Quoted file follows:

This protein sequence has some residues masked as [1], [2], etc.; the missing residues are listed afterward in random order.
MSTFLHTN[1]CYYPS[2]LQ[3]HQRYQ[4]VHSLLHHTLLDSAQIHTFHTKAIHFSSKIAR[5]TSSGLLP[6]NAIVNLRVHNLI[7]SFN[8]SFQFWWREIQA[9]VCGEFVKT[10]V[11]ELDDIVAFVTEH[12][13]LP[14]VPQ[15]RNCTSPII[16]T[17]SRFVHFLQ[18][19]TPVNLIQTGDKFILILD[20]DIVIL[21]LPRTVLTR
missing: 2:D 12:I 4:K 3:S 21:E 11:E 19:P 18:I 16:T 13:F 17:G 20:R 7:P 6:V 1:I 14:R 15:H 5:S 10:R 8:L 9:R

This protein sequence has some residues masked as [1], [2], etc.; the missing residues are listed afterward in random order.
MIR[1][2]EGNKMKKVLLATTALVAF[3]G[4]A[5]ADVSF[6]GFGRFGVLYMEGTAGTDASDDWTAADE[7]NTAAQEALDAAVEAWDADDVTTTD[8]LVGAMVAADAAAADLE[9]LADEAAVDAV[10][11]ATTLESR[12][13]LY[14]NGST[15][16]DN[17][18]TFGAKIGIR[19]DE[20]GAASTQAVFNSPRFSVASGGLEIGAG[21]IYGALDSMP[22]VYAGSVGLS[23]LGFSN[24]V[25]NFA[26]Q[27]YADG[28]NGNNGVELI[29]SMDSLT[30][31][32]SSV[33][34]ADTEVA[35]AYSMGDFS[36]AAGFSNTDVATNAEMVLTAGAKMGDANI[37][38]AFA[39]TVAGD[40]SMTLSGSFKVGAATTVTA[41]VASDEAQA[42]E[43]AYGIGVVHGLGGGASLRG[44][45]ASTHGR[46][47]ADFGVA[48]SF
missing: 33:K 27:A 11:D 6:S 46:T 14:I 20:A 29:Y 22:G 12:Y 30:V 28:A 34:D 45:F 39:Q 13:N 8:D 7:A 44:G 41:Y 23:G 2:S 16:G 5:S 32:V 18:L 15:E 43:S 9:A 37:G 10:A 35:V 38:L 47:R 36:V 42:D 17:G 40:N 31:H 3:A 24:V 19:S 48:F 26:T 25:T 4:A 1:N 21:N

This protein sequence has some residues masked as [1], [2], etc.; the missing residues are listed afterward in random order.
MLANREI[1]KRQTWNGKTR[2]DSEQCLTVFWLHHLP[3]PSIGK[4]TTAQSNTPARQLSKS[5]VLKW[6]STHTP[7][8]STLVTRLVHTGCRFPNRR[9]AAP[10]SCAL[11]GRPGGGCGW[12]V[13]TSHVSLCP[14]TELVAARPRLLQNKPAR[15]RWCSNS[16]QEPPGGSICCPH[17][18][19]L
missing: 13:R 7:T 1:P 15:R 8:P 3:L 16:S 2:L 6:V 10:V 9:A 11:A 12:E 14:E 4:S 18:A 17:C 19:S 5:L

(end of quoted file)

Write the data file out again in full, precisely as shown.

This protein sequence has some residues masked as [1], [2], etc.; the missing residues are listed afterward in random order.
MSTFLHTN[1]CYYPS[2]LQ[3]HQRYQ[4]VHSLLHHTLLDSAQIHTFHTKAIHFSSKIAR[5]TSSGLLP[6]NAIVNLRVHNLI[7]SFN[8]SFQFWWREIQA[9]VCGEFVKT[10]V[11]ELDDIVAFVTEH[12][13]LP[14]VPQ[15]RNCTSPII[16]T[17]SRFVHFLQ[18][19]TPVNLIQTGDKFILILD[20]DIVIL[21]LPRTVLTR
missing: 2:D 12:I 4:K 3:S 21:E 11:E 19:P 18:I 16:T 13:F 17:G 20:R 7:P 6:V 1:I 14:R 15:H 5:S 10:R 8:L 9:R

This protein sequence has some residues masked as [1], [2], etc.; the missing residues are listed afterward in random order.
MIR[1][2]EGNKMKKVLLATTALVAF[3]G[4]A[5]ADVSF[6]GFGRFGVLYMEGTAGTDASDDWTAADE[7]NTAAQEALDAAVEAWDADDVTTTD[8]LVGAMVAADAAAADLE[9]LADEAAVDAV[10][11]ATTLESR[12][13]LY[14]NGST[15][16]DN[17][18]TFGAKIGIR[19]DE[20]GAASTQAVFNSPRFSVASGGLEIGAG[21]IYGALDSMP[22]VYAGSVGLS[23]LGFSN[24]V[25]NFA[26]Q[27]YADG[28]NGNNGVELI[29]SMDSLT[30][31][32]SSV[33][34]ADTEVA[35]AYSMGDFS[36]AAGFSNTDVATNAEMVLTAGAKMGDANI[37][38]AFA[39]TVAGD[40]SMTLSGSFKVGAATTVTA[41]VASDEAQA[42]E[43]AYGIGVVHGLGGGASLRG[44][45]ASTHGR[46][47]ADFGVA[48]SF
missing: 33:K 27:A 11:D 6:S 46:T 14:I 20:A 29:Y 22:G 12:Y 30:V 28:A 34:D 45:F 39:Q 13:N 8:D 7:A 44:G 41:Y 23:G 2:S 16:G 5:S 32:V 18:L 15:E 43:S 9:A 37:G 10:A 35:V 38:L 47:R 36:V 42:D 17:G 40:N 31:H 3:A 24:V 19:S 48:F 26:T 25:T 4:A 1:N 21:N

This protein sequence has some residues masked as [1], [2], etc.; the missing residues are listed afterward in random order.
MLANREI[1]KRQTWNGKTR[2]DSEQCLTVFWLHHLP[3]PSIGK[4]TTAQSNTPARQLSKS[5]VLKW[6]STHTP[7][8]STLVTRLVHTGCRFPNRR[9]AAP[10]SCAL[11]GRPGGGCGW[12]V[13]TSHVSLCP[14]TELVAARPRLLQNKPAR[15]RWCSNS[16]QEPPGGSICCPH[17][18][19]L
missing: 13:R 7:T 1:P 15:R 8:P 3:L 16:S 2:L 6:V 10:V 9:A 11:A 12:E 14:E 4:S 18:A 17:C 19:S 5:L